Pop Diva Roundup: Lana Del Rey, Kelly Clarkson and Rihanna
Whether you consider yourself graced with or burdened by the pressure of all the new music coming this month, there’s no denying the impact of
Whether you consider yourself graced with or burdened by the pressure of all the new music coming this month, there’s no denying the impact of fresh sounds in the pop diva world within the past two weeks.
We received new content from Lana Del Rey, Kelly Clarkson and Rihanna this month, but don’t fret — much of the new tunes out this week aren’t really new at all. The Paradise release from Lana Del Rey attaches itself as an 8-song Born To Die spinoff in the form of a re-release, Kelly Clarkson brings a compilation (three new songs on Greatest Hits: Chapter 1), and we imagine Rihanna’s Unapologetic will play the same hoodrat garbage like her last broken record.
What brings these three divas together this week isn’t just the coincidence of close release dates: they’re three divas who have soaked up the recent limelight a little too much and are starting to burn out of excuses for attention. Take a look at what we have to say about Paradise (EP), Greatest Hits: Chapter 1 and Unapologetic:
Lana Del Rey’s entertainment factor shines like pure gold. The singer can’t actually sing that well, made a joke of herself following a shamefully awkward performance on “Saturday Night Live,” and produced a debut album that attempted nostalgia yet appeared drowsy and whiny. But by God, some of her music indulges the best sensory experiences. That’s why Paradise (EP) got a chance with us.
Coming as part of a re-release with her debut record, Paradise features the red-lipped singer in a bikini top at the album’s cover, employing a beachy, carefree feel that doesn’t weigh as heavy as the original album did. “My pussy tastes like Pepsi cola,” she sings (completely seriously) in the song “Cola.” There’s not a whole lot of emotional wreckage here, but the lovely, romantic strings are brought back to life in Lana’s cover of the 1950s chart-topper “Blue Velvet” and the LP’s strongest point, the heartbreaking “American.” The lightened vibes elements sound cool and alive, reaching a happy medium between sleepy vocals and colorful arrangements that soak up more sun than the original release could.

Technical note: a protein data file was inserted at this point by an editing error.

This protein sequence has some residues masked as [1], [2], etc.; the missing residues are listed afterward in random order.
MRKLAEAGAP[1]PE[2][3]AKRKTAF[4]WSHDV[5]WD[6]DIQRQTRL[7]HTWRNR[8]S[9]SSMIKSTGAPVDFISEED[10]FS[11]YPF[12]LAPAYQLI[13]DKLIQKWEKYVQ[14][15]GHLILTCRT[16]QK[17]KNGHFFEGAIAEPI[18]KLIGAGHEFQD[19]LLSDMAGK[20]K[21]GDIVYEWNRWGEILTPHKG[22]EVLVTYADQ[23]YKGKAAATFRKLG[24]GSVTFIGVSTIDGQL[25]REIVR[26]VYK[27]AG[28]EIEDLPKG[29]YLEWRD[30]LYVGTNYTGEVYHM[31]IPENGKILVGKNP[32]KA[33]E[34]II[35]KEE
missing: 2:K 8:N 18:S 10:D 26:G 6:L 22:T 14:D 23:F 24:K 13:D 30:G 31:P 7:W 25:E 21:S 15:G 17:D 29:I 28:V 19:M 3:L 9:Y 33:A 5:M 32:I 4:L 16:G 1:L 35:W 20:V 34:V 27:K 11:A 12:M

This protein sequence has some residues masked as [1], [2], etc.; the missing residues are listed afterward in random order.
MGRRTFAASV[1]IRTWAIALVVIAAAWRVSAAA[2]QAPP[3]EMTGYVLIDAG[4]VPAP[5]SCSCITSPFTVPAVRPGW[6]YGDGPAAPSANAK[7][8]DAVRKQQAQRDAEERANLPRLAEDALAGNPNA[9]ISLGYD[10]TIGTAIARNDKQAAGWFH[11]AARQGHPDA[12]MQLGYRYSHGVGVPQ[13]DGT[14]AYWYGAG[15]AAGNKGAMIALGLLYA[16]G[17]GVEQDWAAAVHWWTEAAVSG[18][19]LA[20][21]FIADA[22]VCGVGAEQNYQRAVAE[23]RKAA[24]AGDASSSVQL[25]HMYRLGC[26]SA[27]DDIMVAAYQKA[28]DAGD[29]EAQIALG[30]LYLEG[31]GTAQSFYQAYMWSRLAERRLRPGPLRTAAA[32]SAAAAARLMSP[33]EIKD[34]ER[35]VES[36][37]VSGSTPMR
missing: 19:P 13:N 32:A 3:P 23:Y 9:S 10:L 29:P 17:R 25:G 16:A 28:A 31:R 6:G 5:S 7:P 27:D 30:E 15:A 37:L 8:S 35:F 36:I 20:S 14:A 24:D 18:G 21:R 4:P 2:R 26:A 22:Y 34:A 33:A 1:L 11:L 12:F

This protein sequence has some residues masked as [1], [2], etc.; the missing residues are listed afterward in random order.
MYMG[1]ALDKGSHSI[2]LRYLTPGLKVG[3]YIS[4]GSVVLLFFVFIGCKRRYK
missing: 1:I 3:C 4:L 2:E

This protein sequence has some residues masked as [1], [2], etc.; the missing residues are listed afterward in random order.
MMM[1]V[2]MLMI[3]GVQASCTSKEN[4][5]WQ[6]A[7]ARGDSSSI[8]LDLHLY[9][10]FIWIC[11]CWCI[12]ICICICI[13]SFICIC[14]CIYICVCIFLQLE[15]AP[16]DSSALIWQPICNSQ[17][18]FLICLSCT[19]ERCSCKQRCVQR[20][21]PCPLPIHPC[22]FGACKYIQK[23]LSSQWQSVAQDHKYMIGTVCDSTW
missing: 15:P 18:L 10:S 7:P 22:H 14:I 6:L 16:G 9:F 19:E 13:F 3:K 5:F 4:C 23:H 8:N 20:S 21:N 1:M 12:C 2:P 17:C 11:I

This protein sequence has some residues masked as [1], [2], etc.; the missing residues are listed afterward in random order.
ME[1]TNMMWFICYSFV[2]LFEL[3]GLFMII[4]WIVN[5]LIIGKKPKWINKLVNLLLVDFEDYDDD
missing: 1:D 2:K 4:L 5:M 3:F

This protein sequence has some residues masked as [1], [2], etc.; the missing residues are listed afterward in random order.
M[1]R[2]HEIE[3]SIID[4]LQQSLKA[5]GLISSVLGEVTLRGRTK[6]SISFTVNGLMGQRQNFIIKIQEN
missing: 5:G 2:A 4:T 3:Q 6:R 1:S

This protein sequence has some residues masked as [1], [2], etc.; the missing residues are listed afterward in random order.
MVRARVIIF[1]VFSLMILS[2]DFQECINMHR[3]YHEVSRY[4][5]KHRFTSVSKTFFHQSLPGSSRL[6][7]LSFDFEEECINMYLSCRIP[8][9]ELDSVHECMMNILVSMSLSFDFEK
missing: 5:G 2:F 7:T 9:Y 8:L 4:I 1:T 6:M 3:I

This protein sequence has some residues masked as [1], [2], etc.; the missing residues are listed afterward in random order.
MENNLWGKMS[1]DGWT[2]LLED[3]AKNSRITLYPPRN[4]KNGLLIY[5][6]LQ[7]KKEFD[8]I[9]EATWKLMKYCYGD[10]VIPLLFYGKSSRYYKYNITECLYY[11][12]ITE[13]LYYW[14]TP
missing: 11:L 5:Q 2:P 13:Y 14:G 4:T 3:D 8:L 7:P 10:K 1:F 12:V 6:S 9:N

Somehow 10 years since “American Idol” crept up on us and suddenly Kelly Clarkson has enough hits to fill a Greatest Hits record. Do you feel old now? New Greatest Hits: Chapter 1 comes at us with 14 of the singer’s most artistically and popularly successful singles, including Thankful’s “Miss Independent,” Breakaway’s “Since U Been Gone” and last year’s “Stronger (What Doesn’t Kill You)” from the CD of the same name. Blonde and brunette, thin and curvy, broken and pieced together by love, the compilation shares every moment. “Catch My Breath” remains all-encompassing of her career as a whole, relative to how fitting the single represents itself on Greatest Hits: Chapter 1. Watch out for the new country single “Don’t Rush” with Vince Gill, too, which hints at a possible shift in the next few years to come.
The range of hits from Clarkson’s library remains vast and expansive, ranging high to low with a decade of emotions, though buying each new single as you wish might save you the money.
There’s good reason Unapologetic hasn’t actually gotten a listen from this Pop music fanatic. Rihanna’s turn for the worse has turned into a plunge for the worst since announcing not one but two recent collaborations with singer and former boyfriend Chris Brown. The Barbados-born musician, originally the camera shy “Pon de Replay” singer, has turned to the “no fucks given” attitude for her seventh studio album and takes the unabashed route in standing by her artistic decisions. Domestic violence is no laughing matter, and after that incident on the night of the Grammys in 2009, Brown should never be trusted. Need we bring up that infamous picture? The message Rihanna sends to her followers is absolutely horrendous. At the pit of Unapologetic lies an empty heart of self-esteem on Rihanna’s end, but call it a stubborn boycott on my end.